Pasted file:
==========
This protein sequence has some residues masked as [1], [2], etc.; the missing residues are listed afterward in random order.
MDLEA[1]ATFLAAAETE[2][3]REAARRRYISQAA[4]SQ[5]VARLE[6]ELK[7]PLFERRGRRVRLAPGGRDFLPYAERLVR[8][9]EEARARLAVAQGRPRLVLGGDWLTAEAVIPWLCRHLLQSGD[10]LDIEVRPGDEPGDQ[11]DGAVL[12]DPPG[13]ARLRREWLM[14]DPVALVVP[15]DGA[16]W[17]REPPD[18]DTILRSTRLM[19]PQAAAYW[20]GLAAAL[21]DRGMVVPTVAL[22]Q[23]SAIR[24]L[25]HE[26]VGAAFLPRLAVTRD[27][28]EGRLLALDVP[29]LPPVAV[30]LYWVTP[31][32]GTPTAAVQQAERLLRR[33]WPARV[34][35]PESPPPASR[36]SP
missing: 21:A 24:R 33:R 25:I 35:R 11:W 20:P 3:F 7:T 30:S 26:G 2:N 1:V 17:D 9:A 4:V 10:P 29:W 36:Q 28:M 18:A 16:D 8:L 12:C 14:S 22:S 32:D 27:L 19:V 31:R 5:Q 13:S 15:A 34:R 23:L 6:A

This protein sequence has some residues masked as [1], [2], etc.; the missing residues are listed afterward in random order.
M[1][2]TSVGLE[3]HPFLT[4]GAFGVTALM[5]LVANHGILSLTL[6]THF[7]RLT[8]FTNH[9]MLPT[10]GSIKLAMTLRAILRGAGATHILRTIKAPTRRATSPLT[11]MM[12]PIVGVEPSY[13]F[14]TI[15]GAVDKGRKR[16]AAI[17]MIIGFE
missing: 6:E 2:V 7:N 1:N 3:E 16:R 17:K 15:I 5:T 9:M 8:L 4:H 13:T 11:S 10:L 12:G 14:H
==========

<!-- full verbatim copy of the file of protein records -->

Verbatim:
This protein sequence has some residues masked as [1], [2], etc.; the missing residues are listed afterward in random order.
MDLEA[1]ATFLAAAETE[2][3]REAARRRYISQAA[4]SQ[5]VARLE[6]ELK[7]PLFERRGRRVRLAPGGRDFLPYAERLVR[8][9]EEARARLAVAQGRPRLVLGGDWLTAEAVIPWLCRHLLQSGD[10]LDIEVRPGDEPGDQ[11]DGAVL[12]DPPG[13]ARLRREWLM[14]DPVALVVP[15]DGA[16]W[17]REPPD[18]DTILRSTRLM[19]PQAAAYW[20]GLAAAL[21]DRGMVVPTVAL[22]Q[23]SAIR[24]L[25]HE[26]VGAAFLPRLAVTRD[27][28]EGRLLALDVP[29]LPPVAV[30]LYWVTP[31][32]GTPTAAVQQAERLLRR[33]WPARV[34][35]PESPPPASR[36]SP
missing: 21:A 24:R 33:R 25:I 35:R 11:W 20:P 3:F 7:T 30:S 26:G 2:N 1:V 17:D 9:A 4:V 10:P 29:W 36:Q 28:M 18:A 16:D 8:L 12:C 14:S 22:S 32:D 27:L 19:V 31:R 5:Q 13:S 15:A 34:R 23:L 6:A

This protein sequence has some residues masked as [1], [2], etc.; the missing residues are listed afterward in random order.
M[1][2]TSVGLE[3]HPFLT[4]GAFGVTALM[5]LVANHGILSLTL[6]THF[7]RLT[8]FTNH[9]MLPT[10]GSIKLAMTLRAILRGAGATHILRTIKAPTRRATSPLT[11]MM[12]PIVGVEPSY[13]F[14]TI[15]GAVDKGRKR[16]AAI[17]MIIGFE
missing: 6:E 2:V 7:N 1:N 3:E 16:R 17:K 15:I 5:T 9:M 8:L 4:H 13:T 11:S 10:L 12:G 14:H